Earliest known reference is in the 1946 tune by Ella Mae Morse and Freddie Slack, "The House of Blue Lights," when Morse improvises a spoken-word intro. Possible shortened form of homeboy. However, homie is also known as a variant spelling of Polari (early-to-mid 20th-century British English cant/slang popular among queer men) omi (“man, bloke”).
homie (plural homies)
- (African American Vernacular) Someone, particularly a friend or male acquaintance, from one's hometown.
- (African American Vernacular) A close friend or fellow member of a youth gang.
- Hey there, Francis, my homie!
- Yo, homie!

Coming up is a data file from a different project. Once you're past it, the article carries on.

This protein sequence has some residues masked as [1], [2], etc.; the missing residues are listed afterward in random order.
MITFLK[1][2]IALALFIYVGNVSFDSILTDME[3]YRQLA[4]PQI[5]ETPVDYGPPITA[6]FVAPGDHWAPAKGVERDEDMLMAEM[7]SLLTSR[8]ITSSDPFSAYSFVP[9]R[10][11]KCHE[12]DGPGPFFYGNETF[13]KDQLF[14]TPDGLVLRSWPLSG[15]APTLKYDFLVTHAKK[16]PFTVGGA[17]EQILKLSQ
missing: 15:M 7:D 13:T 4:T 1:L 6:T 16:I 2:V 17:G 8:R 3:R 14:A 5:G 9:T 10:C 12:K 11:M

- (African American Vernacular) An inner-city youth.
- (Polari) Alternative spelling of
1977, Norton, Rictor, quoting Burton, Peter, The Gentle Art of Confounding Naffs, quoted in Myth of the Modern Homosexual, Bloomsbury Publishing, published 2016, →ISBN, page 115:
- As feely homies, when we launched ourselves onto the gay scene, polari was all the rage. We would zhoosh our riahs, powder our eeks, climb into our bona new drag, don our batts and troll off to some bona bijou bar.
- (friend): homeboy, nigga, nigger (African American Vernacular English)
- (friend): For semantic relationships of this sense, see friend in the Thesaurus.
- (man): For semantic relationships of this sense, see man in the Thesaurus.